| Preschool | Behavior + Discipline | New Parents | Ages 3–5

Help your preschooler control toy chaos

Matchbox cars, Polly Pockets, Transformers, Barbies, Bionicles, Legos, stuffed animals -- preschoolers love them, but keeping all those little pieces and parts completely organized can seem impossible. Many parents wonder if there are ways to control the chaos.

No matter how overwhelming the task may seem, all organization projects should start the same way. Jennifer Gordon, co-owner of Organize to Order in Sammamish, advises, "Choose one specific area of the room and sort items into three boxes: garbage, donations and keep."

When the boxes are full, you'll need to find space for the kept items. It is important to choose child-friendly storage. "Remember to purchase items that will store at their height," Gordon says, "and use clear containers with easy-to-open lids."

Tracy Thompson, a Bellevue mother of two, has implemented a successful storage system in her family's playroom. "I'm a fan of everything having its place," she says, "so we have cabinets with drawers that fit the big, clear-plastic crates. We also have a big bookshelf with large cubes. Some cubes have plastic drawers to put things in and the others are filled with books and/or board games."

Having all of those storage options allows the family to keep the toys sorted. "Now there are unique spaces for the cars, Legos, train set, marble track, art supplies, etc.," Thompson says.

Melissa Gerhard, a mother of two from Ravenna, agrees. "I have a different bin or box for everything: cars, art supplies, even board books," she explains. "The kids can easily clean up after themselves, so the toys don't get too jumbled together. It's been a sanity-saver for me, because they've gotten used to the fact that every thing has its place."

Gordon believes that the key to staying organized is to make it easy for children to put their things away. "Don't micro-organize children's toys," she cautions. "For example, put the Barbie dolls, clothes, shoes and accessories in one box that is large enough to store it all together. Label the boxes with a written name on the box, a photo or a cut-out picture of the items that should be put in the box."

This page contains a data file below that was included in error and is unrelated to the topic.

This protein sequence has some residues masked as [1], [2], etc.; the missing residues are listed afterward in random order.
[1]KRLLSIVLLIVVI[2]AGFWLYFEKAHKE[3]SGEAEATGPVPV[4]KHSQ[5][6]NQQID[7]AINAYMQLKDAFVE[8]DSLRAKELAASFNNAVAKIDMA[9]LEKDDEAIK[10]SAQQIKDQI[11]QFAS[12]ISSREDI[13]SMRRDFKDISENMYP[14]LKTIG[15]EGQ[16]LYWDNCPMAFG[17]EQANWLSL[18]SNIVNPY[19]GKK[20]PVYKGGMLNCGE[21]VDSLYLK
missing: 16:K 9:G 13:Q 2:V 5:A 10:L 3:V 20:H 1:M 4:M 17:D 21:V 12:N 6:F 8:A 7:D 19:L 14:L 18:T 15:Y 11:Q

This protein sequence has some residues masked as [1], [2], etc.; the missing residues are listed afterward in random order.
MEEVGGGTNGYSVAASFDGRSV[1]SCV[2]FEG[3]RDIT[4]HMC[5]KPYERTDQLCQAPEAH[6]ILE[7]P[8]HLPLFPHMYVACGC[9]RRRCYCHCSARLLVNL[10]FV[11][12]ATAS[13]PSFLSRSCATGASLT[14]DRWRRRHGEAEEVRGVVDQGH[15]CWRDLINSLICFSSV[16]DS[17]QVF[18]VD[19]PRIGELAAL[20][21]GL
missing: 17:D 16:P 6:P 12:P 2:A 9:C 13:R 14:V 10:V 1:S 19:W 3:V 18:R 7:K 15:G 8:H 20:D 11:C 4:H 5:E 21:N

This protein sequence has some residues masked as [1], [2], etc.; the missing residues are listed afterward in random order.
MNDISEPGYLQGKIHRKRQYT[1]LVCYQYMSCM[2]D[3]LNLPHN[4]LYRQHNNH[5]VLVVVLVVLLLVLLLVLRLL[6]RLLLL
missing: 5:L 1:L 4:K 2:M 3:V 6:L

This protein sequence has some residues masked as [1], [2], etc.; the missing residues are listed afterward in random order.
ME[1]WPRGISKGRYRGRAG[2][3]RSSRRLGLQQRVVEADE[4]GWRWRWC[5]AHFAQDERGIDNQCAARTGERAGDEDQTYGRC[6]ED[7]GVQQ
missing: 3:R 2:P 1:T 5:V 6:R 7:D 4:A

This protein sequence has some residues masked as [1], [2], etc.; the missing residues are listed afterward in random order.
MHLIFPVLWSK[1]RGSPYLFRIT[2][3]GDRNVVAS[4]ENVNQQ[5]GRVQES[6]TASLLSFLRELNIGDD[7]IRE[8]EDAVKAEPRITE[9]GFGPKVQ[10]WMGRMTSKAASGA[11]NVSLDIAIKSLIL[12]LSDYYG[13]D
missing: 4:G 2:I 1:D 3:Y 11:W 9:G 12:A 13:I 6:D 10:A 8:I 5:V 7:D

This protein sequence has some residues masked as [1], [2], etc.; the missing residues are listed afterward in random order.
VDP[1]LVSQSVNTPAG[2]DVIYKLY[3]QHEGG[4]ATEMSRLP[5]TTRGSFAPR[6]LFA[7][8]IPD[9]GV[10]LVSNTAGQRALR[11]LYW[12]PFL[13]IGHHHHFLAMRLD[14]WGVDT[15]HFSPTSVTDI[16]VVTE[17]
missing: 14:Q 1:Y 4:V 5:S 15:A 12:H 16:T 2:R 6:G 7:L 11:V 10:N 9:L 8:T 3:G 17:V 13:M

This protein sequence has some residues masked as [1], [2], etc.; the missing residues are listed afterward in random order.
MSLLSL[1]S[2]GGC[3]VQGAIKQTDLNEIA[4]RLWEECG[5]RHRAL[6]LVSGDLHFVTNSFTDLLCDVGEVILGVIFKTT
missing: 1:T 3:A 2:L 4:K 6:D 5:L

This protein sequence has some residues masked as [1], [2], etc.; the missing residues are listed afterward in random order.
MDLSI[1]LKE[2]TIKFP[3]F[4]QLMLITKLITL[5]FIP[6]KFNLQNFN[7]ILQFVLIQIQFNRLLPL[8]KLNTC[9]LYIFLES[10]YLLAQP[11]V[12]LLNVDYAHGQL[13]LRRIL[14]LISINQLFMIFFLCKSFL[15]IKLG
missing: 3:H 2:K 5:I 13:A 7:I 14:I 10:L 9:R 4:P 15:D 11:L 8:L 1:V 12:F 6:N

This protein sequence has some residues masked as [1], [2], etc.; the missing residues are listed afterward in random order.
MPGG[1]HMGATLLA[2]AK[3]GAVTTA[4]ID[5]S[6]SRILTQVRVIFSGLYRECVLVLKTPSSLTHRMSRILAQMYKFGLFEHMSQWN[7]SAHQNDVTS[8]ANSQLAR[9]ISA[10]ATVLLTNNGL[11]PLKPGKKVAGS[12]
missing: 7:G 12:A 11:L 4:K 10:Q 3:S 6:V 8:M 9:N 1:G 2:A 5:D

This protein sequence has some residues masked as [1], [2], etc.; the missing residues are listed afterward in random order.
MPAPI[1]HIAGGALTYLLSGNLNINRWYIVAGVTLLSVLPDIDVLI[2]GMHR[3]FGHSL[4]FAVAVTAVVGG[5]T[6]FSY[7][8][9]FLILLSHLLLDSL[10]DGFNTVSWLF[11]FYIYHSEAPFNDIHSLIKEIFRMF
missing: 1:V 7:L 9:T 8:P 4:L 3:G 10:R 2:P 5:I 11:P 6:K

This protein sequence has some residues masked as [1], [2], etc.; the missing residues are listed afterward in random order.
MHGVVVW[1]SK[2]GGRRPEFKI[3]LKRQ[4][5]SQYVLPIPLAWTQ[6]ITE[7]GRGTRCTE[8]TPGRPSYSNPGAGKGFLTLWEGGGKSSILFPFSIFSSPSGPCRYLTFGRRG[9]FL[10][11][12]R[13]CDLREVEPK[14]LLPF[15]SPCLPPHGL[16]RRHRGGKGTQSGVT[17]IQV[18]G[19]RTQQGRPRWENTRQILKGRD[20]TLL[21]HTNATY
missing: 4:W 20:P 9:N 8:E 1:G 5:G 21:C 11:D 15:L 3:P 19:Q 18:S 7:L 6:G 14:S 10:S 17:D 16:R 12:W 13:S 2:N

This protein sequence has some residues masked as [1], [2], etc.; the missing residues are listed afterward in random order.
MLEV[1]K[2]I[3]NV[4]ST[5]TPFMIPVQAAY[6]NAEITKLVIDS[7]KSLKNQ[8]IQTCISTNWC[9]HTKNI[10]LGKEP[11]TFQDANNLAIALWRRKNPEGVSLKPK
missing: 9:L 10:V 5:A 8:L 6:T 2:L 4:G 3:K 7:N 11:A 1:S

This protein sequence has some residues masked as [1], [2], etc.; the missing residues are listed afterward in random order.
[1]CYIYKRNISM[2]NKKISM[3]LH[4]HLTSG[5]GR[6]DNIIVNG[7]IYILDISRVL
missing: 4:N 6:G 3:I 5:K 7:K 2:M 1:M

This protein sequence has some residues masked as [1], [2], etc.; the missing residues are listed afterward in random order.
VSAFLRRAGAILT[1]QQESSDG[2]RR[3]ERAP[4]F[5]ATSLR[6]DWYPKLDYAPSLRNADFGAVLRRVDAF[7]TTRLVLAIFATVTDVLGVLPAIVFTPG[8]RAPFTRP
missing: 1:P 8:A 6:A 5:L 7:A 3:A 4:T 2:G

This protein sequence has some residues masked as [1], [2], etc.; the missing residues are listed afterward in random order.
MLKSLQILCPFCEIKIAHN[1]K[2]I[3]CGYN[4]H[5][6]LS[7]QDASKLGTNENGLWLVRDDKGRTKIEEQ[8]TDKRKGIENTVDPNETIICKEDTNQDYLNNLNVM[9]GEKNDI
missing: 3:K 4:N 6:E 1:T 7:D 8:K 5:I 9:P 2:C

Some children, however, may actually prefer to have smaller categories. Laura Leist, president and founder of Eliminate Chaos in Mill Creek, has some specific suggestions for organizing dolls like Barbie, Bratz and Polly Pockets and all of their tiny accessories. "Use a plastic tool box with small divided sections on top. Dolls can go in the bottom area and accessories can be stored in the compartments," she says, "or use a multiple-drawer organizer, designed for nails and screws, for small accessories and a shoe organizer for larger dolls."

Leist also offers a solution for one of the most common problems, storing building block systems: "Box4Blocks building block organizers ($32 each at onlineorganizing.com) work great for Legos." She also recommends using a multiple-drawer organizer with pictures on the drawer fronts, or zipped freezer bags with building bricks, instructions and a picture inside.

Zipped freezer bags work great for puzzles, too. "Cut the photo off of the box and place it in a bag with the puzzle pieces," Gordon suggests. "The child will be able to identify which puzzle it is and can easily access it."

Another frequent cause of disorganization in a child's room is too many stuffed animals, and donation is a good option. "Remember, many of those stuffed animals do not have sentimental value to the child and there are many charities that will take nice, clean, stuffed animals to aid in comfort of less fortunate children," Gordon says. "When children are aware that they can help another child, they are often happy to donate and take pride in doing so."

Be sure to let your child choose which animals to give away and which ones to keep. There are many options for storing and displaying your child's favorite stuffed animals, including shelves, toy boxes, cubes, baskets, bags, nets and chains with clips.

For every organization project, Gordon recommends enlisting your child's help every step of the way. "First, get them involved in the three-step process -- toys that you may think are giveaways may not be to your child, and those that you want to keep may not be interesting to your child," she warns. "Then, let your child help you label their containers," she adds, "so that they can recognize what is in them."

"Children respond to an organized environment where there is a designated place for everything," Gordon says. "When your child is involved in the organizing process, it gives them a sense of pride in their belongings and the order in which they keep them."

Laurie Thompson is a freelance writer and chronically disorganized mother of two from Bellevue.


Originally published in the March, 2006 print edition of ParentMap.

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